August 15, 2020

Disconnecting While WFH

Some of my coworkers have mentioned that they have a hard time mentally shutting work off after the day is done now that we’re all working at home. We all need downtime to refresh and recharge. Also, research suggests that we’re better at solving complex problems with lots of variables when we aren’t consciously focused on the problem.

Part of the problem is that unfinished tasks tend to rattle around in our minds and distract us from other things we should be doing. David Allen calls these “open loops” in his productivity system (Getting Things Done, or GTD) and defines them as “any unfinished commitment.” He suggests that simply getting them out of your head and into a list helps as long as you can trust you will review that list. For some software engineers writing some comments in the code you’re working on or in the Jira story may be the right place to store what’s still left hanging around in your head.

I would suggest that you make closing these open loops a part of a formal shutdown ritual. It can take a few weeks for a shutdown ritual to take hold, but they can provide you with a definitive trigger that your work day has ended. If you’re skeptical, think about what the end of your day looked like when we were all in the office. You got up, unplugged your laptop, put it in your backpack, gathered some personal items (water bottle, etc.), washed out your coffee cup and put it back on your desk, then drove home listening to a podcast or some music. That ritual took ten minutes or more (depending on the length of your commute), but it was a clear signal to yourself that work was over. I replicate this at home by doing many of those same steps.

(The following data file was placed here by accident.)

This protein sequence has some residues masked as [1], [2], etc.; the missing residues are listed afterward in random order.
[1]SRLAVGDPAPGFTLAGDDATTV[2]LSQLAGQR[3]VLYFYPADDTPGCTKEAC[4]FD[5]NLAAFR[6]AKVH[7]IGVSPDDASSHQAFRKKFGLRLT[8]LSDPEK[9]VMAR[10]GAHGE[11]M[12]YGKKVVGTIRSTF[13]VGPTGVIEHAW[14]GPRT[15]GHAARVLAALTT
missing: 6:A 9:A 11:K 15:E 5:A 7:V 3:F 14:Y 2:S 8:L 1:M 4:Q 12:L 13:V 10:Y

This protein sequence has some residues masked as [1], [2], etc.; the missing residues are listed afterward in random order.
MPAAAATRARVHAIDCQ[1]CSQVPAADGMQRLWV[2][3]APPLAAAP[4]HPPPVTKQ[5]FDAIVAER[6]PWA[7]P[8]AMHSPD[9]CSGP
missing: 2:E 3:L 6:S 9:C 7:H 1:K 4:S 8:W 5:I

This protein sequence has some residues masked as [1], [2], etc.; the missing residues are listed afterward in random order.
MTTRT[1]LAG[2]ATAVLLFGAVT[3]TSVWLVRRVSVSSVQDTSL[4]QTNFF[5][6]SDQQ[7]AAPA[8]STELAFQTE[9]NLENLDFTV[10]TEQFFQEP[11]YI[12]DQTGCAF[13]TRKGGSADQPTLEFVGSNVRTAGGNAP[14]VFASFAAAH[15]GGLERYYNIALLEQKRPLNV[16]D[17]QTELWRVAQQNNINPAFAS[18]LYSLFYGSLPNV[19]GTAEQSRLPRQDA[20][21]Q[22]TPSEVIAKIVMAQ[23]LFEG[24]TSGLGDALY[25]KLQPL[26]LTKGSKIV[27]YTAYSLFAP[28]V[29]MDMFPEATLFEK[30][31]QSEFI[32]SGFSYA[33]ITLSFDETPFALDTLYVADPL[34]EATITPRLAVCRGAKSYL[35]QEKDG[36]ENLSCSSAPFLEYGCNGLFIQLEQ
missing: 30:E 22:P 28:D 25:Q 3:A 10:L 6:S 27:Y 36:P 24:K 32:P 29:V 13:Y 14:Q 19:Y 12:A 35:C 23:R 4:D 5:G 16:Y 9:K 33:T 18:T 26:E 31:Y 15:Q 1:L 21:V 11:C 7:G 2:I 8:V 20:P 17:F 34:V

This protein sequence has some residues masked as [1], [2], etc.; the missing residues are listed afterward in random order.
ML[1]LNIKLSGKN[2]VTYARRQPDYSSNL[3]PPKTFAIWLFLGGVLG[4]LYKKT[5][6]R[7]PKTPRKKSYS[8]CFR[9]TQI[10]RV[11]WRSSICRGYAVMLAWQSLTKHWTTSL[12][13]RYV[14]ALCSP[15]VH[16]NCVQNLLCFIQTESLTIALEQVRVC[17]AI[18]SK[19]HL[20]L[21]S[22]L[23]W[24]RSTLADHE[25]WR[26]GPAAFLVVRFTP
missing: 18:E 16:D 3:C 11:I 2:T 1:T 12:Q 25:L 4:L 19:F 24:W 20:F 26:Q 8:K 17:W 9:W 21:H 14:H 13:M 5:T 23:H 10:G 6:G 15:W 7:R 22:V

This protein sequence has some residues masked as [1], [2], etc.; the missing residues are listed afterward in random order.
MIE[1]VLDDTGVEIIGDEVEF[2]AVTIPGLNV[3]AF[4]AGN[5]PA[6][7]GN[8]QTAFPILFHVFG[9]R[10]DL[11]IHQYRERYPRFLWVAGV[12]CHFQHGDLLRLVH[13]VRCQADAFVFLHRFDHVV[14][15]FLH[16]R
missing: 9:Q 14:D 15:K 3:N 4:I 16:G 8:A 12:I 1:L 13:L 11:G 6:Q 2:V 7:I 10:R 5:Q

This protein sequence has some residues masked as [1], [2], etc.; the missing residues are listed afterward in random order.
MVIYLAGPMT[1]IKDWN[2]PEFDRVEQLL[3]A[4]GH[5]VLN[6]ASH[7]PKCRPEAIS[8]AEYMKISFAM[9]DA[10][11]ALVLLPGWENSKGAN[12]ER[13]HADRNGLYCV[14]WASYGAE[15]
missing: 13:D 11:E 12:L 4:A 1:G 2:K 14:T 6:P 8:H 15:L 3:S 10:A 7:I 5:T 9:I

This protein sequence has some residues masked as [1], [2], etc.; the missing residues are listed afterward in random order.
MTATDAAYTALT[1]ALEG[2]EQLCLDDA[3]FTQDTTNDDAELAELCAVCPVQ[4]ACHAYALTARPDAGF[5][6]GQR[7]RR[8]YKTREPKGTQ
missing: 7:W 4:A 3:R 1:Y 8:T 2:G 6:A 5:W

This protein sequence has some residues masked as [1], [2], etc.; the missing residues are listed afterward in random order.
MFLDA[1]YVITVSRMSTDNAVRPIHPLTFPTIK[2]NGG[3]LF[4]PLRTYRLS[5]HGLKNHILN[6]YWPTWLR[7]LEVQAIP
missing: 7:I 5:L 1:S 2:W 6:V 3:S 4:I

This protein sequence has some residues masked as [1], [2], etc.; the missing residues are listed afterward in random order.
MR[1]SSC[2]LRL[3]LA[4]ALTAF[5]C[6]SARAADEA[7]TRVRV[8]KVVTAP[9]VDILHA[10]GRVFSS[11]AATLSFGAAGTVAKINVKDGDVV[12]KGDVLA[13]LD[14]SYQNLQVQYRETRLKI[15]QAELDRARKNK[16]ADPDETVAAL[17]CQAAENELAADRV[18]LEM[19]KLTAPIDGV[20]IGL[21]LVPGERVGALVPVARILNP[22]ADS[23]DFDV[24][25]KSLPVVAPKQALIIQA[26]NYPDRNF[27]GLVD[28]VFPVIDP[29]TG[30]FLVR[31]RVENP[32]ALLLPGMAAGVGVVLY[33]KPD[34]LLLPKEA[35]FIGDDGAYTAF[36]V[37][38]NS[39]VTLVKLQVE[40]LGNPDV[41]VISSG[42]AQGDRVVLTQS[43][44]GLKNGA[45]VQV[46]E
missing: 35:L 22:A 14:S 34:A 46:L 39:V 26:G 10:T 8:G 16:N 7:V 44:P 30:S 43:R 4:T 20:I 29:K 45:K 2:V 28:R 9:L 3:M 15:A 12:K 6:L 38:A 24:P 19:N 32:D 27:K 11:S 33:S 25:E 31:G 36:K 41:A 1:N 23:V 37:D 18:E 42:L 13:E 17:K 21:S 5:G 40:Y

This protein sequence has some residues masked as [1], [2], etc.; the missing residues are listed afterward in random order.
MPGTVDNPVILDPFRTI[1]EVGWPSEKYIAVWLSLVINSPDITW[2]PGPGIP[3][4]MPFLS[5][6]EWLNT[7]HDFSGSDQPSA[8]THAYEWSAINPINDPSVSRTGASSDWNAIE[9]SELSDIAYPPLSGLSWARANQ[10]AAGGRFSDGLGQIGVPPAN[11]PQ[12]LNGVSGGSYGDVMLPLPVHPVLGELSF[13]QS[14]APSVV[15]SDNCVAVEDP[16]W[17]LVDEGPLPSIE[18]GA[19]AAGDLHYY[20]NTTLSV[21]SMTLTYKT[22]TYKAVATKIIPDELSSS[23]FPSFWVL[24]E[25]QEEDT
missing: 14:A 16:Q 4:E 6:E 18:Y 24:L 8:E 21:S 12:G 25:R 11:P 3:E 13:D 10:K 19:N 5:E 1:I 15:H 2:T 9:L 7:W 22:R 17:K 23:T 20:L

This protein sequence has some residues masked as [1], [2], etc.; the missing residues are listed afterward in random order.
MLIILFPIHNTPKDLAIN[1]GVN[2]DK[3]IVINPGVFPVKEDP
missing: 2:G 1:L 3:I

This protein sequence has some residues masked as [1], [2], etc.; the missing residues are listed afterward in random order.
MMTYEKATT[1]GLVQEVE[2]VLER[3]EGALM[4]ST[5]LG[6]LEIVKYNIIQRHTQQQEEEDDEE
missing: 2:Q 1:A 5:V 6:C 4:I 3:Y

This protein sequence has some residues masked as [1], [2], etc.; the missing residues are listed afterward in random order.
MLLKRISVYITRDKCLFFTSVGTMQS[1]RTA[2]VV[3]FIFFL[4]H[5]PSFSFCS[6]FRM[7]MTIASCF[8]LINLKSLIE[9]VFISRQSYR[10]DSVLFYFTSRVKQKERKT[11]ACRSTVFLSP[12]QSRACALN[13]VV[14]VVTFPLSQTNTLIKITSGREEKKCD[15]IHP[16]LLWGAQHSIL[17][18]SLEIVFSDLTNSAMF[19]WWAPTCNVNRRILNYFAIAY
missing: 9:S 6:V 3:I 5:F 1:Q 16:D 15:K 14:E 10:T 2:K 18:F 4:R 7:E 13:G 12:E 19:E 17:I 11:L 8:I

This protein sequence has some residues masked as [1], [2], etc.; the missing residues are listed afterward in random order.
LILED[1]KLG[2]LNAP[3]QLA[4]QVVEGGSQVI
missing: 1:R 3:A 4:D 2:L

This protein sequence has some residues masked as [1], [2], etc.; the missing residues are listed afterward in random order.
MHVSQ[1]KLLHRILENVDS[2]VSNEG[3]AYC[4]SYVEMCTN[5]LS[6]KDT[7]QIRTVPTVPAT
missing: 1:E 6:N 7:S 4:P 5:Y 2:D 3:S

Last but not least is the concept of attention restoration. Being exposed to nature (even just pictures or video) can help you concentrate better by allowing you to refresh and recover from mental fatigue. Natural environments are replete with things that are interesting to you, but that only require effortless attention. I’ve even read things that suggest watching something on TV or a movie (minus commercials) can have a similar effect unless you also mindlessly browse Facebook/Twitter/Reddit/etc. at the same time (see also: doomscrolling).

© Eric Biven 2020